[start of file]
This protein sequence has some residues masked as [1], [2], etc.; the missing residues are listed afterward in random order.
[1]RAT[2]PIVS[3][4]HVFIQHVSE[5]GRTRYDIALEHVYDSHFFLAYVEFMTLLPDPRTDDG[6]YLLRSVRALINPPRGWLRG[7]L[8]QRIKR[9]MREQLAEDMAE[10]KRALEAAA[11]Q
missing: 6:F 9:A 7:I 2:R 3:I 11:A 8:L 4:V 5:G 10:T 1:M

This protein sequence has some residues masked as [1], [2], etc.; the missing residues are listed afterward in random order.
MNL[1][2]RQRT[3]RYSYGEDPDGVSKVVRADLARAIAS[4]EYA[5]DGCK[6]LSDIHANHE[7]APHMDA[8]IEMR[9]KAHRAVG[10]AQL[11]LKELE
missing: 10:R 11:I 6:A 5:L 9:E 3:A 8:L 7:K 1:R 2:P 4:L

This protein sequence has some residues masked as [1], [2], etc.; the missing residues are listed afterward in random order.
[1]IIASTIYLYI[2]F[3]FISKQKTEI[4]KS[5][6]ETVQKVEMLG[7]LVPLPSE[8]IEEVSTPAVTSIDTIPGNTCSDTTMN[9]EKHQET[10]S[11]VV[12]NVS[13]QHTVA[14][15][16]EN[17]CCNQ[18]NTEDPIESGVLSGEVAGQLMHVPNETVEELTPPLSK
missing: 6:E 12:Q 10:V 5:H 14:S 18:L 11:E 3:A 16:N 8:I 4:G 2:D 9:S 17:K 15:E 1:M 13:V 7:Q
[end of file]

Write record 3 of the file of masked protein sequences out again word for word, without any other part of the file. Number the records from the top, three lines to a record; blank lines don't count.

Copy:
This protein sequence has some residues masked as [1], [2], etc.; the missing residues are listed afterward in random order.
[1]IIASTIYLYI[2]F[3]FISKQKTEI[4]KS[5][6]ETVQKVEMLG[7]LVPLPSE[8]IEEVSTPAVTSIDTIPGNTCSDTTMN[9]EKHQET[10]S[11]VV[12]NVS[13]QHTVA[14][15][16]EN[17]CCNQ[18]NTEDPIESGVLSGEVAGQLMHVPNETVEELTPPLSK
missing: 6:E 12:Q 10:V 5:H 14:S 18:L 11:E 3:A 16:N 8:I 4:G 2:D 9:S 17:K 15:E 1:M 13:V 7:Q